This object is similar to theTBevel in that it can put a border around other objects but it has other uses also. The types of styles available are greater than with a bevel and it 'owns' the objects placed on it. This means that if you set the Visible property of the panel to .False. all object that are on the panel, automatically become invisible also. The same applies to the Enabled property. This can be very useful when you know you want to effect a group of objects all the same way at the same time.
The icon for this object is on the Standard page.
PALETTE ICON & EXAMPLE
The following are the properties that apply to this object. Some are defined in Common Properties and are linked to their appropriate page.
|In this object the default is taCenter
|This is the text that is displayed on the panel. The default is the name of the object.
|This will effect the look of the panel. The options are: bvLowered, bvNone (the default value), bvRaised and bvSpace.
|This will also effect the look of the panel. The options are: bvLowered, bvNone, bvRaised (the default value) and bvSpace.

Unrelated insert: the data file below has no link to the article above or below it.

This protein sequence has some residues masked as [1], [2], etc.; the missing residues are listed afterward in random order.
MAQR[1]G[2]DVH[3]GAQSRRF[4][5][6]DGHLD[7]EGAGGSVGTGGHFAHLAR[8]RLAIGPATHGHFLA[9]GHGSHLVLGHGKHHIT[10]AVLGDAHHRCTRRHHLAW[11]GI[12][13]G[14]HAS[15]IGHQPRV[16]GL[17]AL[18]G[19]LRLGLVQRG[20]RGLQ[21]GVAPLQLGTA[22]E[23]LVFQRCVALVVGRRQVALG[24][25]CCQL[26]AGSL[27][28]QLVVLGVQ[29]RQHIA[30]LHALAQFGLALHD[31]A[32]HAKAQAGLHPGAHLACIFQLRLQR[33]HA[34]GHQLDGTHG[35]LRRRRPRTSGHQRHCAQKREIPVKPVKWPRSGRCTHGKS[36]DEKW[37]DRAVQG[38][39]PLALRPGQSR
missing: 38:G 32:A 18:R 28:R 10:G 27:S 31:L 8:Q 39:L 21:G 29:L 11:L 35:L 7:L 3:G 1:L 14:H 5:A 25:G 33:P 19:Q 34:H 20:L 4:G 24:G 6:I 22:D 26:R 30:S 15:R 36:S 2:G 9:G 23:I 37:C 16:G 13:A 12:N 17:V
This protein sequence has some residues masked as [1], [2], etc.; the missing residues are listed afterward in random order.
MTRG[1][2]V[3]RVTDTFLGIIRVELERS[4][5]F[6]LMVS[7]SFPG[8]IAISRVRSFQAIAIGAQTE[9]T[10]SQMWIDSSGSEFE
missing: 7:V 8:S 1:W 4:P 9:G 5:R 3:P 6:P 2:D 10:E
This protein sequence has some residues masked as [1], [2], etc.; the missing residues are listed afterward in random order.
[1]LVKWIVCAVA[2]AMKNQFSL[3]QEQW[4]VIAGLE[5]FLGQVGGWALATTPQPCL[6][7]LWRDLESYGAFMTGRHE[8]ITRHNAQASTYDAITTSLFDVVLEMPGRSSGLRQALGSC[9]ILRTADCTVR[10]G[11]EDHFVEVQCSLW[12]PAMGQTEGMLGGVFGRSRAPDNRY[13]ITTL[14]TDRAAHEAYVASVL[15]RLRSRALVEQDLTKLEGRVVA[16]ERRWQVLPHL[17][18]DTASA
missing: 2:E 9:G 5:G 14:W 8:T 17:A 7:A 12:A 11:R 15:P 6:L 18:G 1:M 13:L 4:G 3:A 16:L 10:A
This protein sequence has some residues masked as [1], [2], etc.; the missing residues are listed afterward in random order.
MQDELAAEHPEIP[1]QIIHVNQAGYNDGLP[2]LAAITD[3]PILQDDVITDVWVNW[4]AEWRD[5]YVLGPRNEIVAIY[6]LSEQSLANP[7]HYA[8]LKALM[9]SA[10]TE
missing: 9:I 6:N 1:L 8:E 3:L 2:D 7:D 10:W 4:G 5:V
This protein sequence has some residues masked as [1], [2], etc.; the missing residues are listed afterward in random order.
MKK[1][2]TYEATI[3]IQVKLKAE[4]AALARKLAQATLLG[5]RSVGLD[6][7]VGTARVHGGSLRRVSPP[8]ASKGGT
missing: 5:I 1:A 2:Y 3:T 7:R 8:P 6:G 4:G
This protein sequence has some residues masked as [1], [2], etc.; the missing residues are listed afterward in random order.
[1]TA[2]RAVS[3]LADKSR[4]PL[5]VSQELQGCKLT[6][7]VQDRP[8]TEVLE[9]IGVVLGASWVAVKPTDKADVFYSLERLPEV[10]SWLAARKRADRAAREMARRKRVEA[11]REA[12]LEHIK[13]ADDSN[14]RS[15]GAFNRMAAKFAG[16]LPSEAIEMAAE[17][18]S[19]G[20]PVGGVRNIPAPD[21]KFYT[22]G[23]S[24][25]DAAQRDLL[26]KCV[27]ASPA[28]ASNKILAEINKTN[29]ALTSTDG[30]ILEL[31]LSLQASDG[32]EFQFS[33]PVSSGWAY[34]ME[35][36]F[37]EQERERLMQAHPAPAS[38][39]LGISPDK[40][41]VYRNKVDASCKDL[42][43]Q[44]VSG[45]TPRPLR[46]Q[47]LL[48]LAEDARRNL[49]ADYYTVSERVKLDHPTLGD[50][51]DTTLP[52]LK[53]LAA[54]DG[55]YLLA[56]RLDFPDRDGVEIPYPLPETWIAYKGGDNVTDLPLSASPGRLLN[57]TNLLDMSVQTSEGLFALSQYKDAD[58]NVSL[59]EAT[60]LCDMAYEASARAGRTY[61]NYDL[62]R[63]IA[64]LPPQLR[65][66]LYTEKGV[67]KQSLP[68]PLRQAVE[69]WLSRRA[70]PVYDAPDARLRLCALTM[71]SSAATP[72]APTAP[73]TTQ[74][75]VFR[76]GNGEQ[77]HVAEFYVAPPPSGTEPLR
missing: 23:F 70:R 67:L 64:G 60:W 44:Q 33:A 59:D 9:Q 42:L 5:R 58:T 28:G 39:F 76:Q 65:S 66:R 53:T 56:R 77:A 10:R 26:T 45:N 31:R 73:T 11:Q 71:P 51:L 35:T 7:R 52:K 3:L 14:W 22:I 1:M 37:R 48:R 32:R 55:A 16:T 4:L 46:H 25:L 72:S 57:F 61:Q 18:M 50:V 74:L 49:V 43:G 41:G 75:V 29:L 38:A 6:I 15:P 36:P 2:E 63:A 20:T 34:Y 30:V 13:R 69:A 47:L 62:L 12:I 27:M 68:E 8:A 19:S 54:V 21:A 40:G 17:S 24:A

|This is how wide the bevel is in pixels. The default value is 1.
|By manipulating all four of these properties (BevelInner, BevelOuter, BevelWidth and BorderStyle) you can completely change the look of the panel.
If you decide to put a TPanel on your form after other objects have already been added that you want to move to the panel, you can't just move them to the panel. You can, however, copy it (click on the object, right click and choose copy or press CTL+C) and then paste it on the panel (right click on the panel and choose Paste or CTL+V) and then delete the original object.
This object has a single event that is called if your user clicks on the object. This event looks to your program for a special label. It is made up of the object Name, a period (.) and the Event name (Click). The full event name would be ObjectName.Click:. You would not return a value from the program, just a simple RET is all that is required. So, the user clicks on the object, if the event label exists the routine is called, you return from the routine, and the user has control again.
NOTE: You can have multiple objects call the same routine by 'stacking' the event labels on top of each other. For example, if you had two buttons you wanted to call the same event, you could do the following:
//event routine code would go here.
The labels are not part of the code executed. They are just place keepers and tell the program where to go.